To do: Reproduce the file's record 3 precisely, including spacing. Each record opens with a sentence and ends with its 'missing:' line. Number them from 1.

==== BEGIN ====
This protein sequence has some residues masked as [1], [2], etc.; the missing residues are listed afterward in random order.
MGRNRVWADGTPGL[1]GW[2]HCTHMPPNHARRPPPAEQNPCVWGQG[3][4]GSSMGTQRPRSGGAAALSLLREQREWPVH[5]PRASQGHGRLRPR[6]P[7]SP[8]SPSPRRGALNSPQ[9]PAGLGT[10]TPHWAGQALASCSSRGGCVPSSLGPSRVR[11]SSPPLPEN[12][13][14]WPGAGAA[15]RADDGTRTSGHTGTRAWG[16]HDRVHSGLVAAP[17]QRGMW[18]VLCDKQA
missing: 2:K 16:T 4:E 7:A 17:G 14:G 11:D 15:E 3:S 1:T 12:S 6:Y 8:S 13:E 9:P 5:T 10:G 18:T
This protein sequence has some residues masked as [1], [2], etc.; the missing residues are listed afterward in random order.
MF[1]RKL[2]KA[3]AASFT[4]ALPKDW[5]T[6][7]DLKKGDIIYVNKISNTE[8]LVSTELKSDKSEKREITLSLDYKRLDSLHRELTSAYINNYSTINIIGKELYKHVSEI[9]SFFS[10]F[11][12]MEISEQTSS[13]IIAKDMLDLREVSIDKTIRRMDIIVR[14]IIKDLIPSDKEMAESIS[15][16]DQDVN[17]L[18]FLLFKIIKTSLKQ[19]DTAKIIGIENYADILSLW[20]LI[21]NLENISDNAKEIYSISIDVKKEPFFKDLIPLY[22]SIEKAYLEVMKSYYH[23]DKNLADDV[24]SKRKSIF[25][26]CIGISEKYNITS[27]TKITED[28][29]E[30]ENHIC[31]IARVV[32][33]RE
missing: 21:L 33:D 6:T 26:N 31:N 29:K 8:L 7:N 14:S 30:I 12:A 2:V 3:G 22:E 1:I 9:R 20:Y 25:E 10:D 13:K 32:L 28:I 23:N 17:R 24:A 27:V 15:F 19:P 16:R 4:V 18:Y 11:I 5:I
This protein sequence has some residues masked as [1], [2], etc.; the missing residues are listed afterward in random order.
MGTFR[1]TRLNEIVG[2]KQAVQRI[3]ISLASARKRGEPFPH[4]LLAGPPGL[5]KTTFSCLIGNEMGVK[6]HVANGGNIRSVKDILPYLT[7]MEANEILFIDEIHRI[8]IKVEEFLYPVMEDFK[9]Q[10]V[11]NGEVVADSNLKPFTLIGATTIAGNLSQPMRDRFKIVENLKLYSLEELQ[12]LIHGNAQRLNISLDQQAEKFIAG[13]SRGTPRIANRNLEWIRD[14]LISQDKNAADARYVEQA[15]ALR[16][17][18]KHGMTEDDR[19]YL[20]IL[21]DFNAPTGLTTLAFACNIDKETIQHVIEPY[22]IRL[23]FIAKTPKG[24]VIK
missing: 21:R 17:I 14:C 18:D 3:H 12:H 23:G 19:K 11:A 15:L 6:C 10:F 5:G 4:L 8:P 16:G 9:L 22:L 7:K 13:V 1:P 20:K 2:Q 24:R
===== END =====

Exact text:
This protein sequence has some residues masked as [1], [2], etc.; the missing residues are listed afterward in random order.
MGTFR[1]TRLNEIVG[2]KQAVQRI[3]ISLASARKRGEPFPH[4]LLAGPPGL[5]KTTFSCLIGNEMGVK[6]HVANGGNIRSVKDILPYLT[7]MEANEILFIDEIHRI[8]IKVEEFLYPVMEDFK[9]Q[10]V[11]NGEVVADSNLKPFTLIGATTIAGNLSQPMRDRFKIVENLKLYSLEELQ[12]LIHGNAQRLNISLDQQAEKFIAG[13]SRGTPRIANRNLEWIRD[14]LISQDKNAADARYVEQA[15]ALR[16][17][18]KHGMTEDDR[19]YL[20]IL[21]DFNAPTGLTTLAFACNIDKETIQHVIEPY[22]IRL[23]FIAKTPKG[24]VIK
missing: 21:R 17:I 14:C 18:D 3:H 12:H 23:G 19:K 11:A 15:L 6:C 10:F 5:G 4:L 8:P 16:G 9:L 22:L 7:K 13:V 1:P 20:K 2:Q 24:R